Biomedical Research

Research Article - Biomedical Research (2017) Volume 0, Issue 0

Study on the application of the guidance on osteotomy

Jinxing Yang, Lijun Liu*

The First Affiliated Hospital of Shenzhen University, Shenzhen, PR China

*Corresponding Author:
Lijun Liu
The First Affiliated Hospital of Shenzhen University Shenzhen, PR China

Accepted on August 28, 2017

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Abstract

Objective: Osteotomy is an essential procedure in the operation of bone transport. In recent years, multiple drill holes and transverse osteotomy gradually becomes the foremost method for osteotomy, being favoured and recommended by many clinicians.

Methods: 60 femoral moulds which were covered with bubble were used to simulate human femurs, and were divided into 3 groups: non-guiding group, simple drill guiding group and drill-osteotome guiding group. After the osteotomy finished, the time cost, the match rate between drill holes and osteotome tracks, the maximum vertical distances between drill holes as well as of osteotome tracks of the incision sides and the contralateral sides were recorded.

Results: The data of three groups were analysed using One-Way ANOVA. With the use of the guidance, the time cost for osteotomy can be obviously shortened, the difficulty of osteotome cutting and the harm to surrounding tissues can be reduced.

Conclusion: The difficulty of osteotome cutting and the harm to surrounding tissues can be reduced with the use of the guidance, obviously shortening the time cost for osteotomy. The guidance deserved clinical promotion.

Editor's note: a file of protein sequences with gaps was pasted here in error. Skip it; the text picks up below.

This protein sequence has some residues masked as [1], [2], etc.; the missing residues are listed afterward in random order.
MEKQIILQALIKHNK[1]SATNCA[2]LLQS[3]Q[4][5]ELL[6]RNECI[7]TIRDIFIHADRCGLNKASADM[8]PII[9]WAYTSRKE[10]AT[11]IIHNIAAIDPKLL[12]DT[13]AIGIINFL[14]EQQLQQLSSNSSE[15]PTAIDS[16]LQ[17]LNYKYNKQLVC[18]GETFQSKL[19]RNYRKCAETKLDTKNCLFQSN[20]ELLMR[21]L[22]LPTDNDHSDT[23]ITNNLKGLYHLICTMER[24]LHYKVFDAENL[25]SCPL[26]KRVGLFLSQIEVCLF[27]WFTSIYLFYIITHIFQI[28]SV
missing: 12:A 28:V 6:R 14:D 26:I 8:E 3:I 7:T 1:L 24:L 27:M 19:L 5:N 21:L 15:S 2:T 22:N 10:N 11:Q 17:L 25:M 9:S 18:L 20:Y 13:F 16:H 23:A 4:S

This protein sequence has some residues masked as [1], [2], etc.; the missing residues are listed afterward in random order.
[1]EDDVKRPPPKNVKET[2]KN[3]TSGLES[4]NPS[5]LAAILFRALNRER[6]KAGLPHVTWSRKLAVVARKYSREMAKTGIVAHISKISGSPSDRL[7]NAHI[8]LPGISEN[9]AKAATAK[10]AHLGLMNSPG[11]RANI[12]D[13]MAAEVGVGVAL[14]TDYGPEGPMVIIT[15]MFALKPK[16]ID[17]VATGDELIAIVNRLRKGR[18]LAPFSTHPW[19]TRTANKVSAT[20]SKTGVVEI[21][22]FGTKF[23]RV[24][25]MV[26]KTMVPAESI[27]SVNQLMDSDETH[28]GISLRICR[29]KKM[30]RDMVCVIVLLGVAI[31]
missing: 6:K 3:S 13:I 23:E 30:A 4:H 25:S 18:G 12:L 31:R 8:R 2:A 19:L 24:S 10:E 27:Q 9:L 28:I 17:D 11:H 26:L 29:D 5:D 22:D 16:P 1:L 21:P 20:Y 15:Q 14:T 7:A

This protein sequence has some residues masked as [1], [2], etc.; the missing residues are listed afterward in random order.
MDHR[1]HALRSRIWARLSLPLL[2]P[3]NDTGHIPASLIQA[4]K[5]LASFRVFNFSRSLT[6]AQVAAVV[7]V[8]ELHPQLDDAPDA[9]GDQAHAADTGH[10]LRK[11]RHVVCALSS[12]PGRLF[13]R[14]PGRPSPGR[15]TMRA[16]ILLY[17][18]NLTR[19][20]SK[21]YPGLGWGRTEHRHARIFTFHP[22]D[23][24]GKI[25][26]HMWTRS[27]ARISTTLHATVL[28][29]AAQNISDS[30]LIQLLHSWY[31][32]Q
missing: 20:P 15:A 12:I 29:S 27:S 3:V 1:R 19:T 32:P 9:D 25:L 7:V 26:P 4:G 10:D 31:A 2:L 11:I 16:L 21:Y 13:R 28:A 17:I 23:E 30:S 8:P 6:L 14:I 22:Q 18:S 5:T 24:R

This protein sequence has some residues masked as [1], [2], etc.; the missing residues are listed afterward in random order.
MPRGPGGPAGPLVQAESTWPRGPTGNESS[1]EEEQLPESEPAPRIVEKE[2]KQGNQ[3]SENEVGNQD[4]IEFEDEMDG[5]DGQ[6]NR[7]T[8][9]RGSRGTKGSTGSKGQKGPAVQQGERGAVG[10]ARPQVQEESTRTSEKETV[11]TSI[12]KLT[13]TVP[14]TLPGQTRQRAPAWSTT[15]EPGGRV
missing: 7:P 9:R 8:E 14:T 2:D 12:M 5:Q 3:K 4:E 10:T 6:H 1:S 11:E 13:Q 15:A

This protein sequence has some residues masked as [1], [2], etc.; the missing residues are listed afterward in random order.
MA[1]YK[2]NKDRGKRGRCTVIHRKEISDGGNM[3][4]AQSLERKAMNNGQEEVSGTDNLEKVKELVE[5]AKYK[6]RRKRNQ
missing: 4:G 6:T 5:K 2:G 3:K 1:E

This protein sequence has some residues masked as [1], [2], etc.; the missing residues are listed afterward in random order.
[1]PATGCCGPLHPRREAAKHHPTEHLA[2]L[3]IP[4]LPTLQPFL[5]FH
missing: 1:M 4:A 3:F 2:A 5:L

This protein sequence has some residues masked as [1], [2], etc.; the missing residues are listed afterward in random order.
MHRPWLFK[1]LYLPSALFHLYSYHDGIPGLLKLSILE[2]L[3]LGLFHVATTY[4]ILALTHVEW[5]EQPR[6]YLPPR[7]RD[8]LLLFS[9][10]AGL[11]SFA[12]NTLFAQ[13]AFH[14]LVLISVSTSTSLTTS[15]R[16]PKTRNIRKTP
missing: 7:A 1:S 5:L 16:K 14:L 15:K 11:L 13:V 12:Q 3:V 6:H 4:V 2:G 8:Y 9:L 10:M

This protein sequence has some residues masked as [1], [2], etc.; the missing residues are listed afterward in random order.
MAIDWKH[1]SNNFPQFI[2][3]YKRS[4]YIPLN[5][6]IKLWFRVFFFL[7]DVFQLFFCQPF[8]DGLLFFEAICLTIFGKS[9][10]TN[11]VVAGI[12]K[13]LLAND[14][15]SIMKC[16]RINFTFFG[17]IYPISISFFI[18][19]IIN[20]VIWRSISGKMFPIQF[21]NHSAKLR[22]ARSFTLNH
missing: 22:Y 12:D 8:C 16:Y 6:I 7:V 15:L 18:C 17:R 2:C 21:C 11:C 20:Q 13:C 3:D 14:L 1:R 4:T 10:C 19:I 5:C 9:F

Keywords

Osteotomy, Guide, Drill, Osteotome.

Introduction

Although corticotomy was the best method for distraction osteogenesis, it was difficult be operated clinically. Whereas multiple drill holes and transverse osteotomy was easy to operate, with much better distraction osteogenesis than oscillating saw osteotomy [1,2]. After years of practice, multiple drill holes and transverse osteotomy is recommended and has now become the main method for osteotomy [3,4]. When operating with this method, each drill holes should be parallel. At the same time, the osteotome needs to go through the plane of the drill holes [5,6]. To meet these requirements, unarmed drilling and osteotome osteotomy is obviously very difficult. During the drilling, the guidance offer by the device can make the drill holes parallel with equal intervals. Yet, such guidance is not capable of guiding osteotome, which indicates that its effect is limited. In our study, a guide device which can both guide drill and osteotome was designed. The device was operated in our experiment to investigate its function and effectiveness for osteotomy.

Methods and Materials

Design of the osteotomy guide device